Name jabs aside, Notion is a very good for wikis, internal documentation, product specifications or knowledge management. Capturing thoughts and ideas in the flexible interface transforms a chore into a joyfully intuitive experience.
There are no folders and the lack of default hierarchical document structure can be scary and tricky to understand. In fact, the platform is the antithesis of the desktop metaphor, which is the design framework that calls for emulation of the old school office.
File cabinets, trash bins and all. I was the kid in middle school with all the binders and highlighters, so it was difficult to let go of this digitally. But it helped me realize that despite those stationery goods, organized chaos always prevailed as the superior setup.
Seems like a fluff tangent but bare with me. A stack of papers is never just a stack of papers. There are post-its, highlights, scribbles, soy sauce stains, paperclips, dog ears and that nearest thing you used as a bookmark. It's messy. But you still have a sense of its contents. Sorting and finding a thing is really easy. That might not be you but the important part is that, to the best capability of the digital medium, Notion was able to recreate this experience. Thus:
Goes to the search. You can find everything and anything you have ever written in Notion with a super duper easy shortcut. That is also perhaps the most annoying thing about Notion for me, because it is `Cmd + P`… not `Cmd + K` But that's a battle for another day. Check it out (yes, that's mobile):
🔈Shout out to Sarah Lim for re-building and shipping this majestic new search!Best Feature in Supporting Role
And so on. You can display almost anything you want using the embed block and that's pretty darn awesome. Here's my Notion NYC team embedding Figma and Google Slides for an event side-by-side.
Yes, there is no "official" support for HTML yet. But there is an awesome hack made by Notions Potions (great name) that lets you embed whatever HTML you wish. And this brings me to the fin of this all-too-long article.
Notion is not the product. Notion is the people.
Users and customers who figure out Notion the product, go on to deeply understand and follow Notion the company and Notion the people. The community that has organically formed around this startup is full of passionate, evangelical and committed folks. It's magical and it is everywhere: Discord, Slack, Reddit and of course IRL. People love Notion.
It's real too. Looking back to the first time I saw the landing page. I can say
Hey Notion – you had at me at "all-in-one" 😏
Case in point: Notion Pros. It's a group of power users that I have been lucky to be part of. We have been chosen by the team to host events, organize resources and act as ambassadors as volunteers. Yes, we get perks and rewards for our efforts but we do it because we feel such a strong allegiance to the organization, the mission and possibilities it has opened for us.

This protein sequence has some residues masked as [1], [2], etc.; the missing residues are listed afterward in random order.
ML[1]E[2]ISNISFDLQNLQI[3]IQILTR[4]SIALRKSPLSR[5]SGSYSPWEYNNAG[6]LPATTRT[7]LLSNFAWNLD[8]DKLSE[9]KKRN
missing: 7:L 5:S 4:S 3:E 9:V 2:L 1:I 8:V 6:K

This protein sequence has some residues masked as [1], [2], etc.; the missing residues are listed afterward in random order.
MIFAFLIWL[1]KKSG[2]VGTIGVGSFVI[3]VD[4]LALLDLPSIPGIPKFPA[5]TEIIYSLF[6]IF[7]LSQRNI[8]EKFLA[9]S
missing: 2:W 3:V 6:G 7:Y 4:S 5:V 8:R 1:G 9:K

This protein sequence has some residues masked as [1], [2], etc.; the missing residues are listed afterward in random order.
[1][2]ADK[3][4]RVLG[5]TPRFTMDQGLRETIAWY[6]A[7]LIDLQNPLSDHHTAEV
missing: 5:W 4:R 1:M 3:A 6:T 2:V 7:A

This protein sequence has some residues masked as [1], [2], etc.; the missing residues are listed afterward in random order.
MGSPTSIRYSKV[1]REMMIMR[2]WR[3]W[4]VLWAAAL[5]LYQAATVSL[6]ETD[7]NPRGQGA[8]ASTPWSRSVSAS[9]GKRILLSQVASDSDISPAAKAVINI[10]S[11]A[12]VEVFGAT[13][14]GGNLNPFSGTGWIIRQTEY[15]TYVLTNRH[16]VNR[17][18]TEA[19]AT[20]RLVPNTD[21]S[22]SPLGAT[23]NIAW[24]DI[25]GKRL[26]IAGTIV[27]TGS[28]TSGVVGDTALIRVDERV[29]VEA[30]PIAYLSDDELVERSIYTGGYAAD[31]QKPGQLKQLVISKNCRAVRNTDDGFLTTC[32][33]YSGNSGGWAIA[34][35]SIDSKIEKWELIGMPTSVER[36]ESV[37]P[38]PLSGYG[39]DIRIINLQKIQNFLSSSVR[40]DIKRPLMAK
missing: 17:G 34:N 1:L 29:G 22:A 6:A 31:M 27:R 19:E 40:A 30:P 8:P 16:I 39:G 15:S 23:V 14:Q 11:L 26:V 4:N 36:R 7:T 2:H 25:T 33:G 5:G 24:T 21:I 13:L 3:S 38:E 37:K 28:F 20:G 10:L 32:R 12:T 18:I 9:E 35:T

🔈Shout out to Ben Lang for the remarkable effort of creating structure for the Notion Pros.
But what does this mean to you? As a new member of the Notion community you have direct and immediate access to people who are willing and enthusiastic to help you set up, tinker and optimize your workspaces. For free.
The user created Facebook and Reddit groups have 12,109 and 18,341 members, respectively. If you happen to be Korean, consider yourself in good company because the Korean Facebook group dedicated to Notion just hit 10,000 members... And the unique thing? For the most part, these groups were independently created by users.
If, on the other hand, you're in need in something more labor-intensive, there's an array of consultants, like myself, Conrad Lin, Khe Khy, Marie Poulin, William Nutt ready to get you up and running in no time.
If you have used Figma, Shopify, Wordpress or Webflow, you might know what happens when and unstoppable community meets an immovable feature set. They hack, create and share. Notion doesn't yet have a marketplace yet but I promise you that when it does launch one, the creativity of solutions and useful add-ons will explode — queue final GIF. It will completely change the trajectory of the community and maybe the product.
The latter is so well built. Its fundamental bet on customization, flexibility and integration will be bring upon one, if not all, of the following:
The end of siloed disconnected software
The future of collaborative and intuitive digital work
Yes, the product will improve, change, grow, maybe mutate and perhaps explode (like Asgard in Thor Ragnarok) but I know that Notion will succeed because
Wall Street Journal: The Only App You Need for Work-Life Productivity by David Pierce
The Sweet Setup: A Beginner's Guide to Notion by Matt Ragland
Fyi: How Notion Is Going After Atlassian and Why It Just Might Win by Hiten Shah
Figma: Design on a deadline: How Notion pulled itself back from the brink of failure by Carmel DeAmicis
Bullish on Notion.so by Chris Gillett
The writer’s ultimate guide to Notion by Owen Williams
Notion: Breakout Jobs Memo #1 by Adam Breckler
How We Use Notion As a Startup by Jack Forbes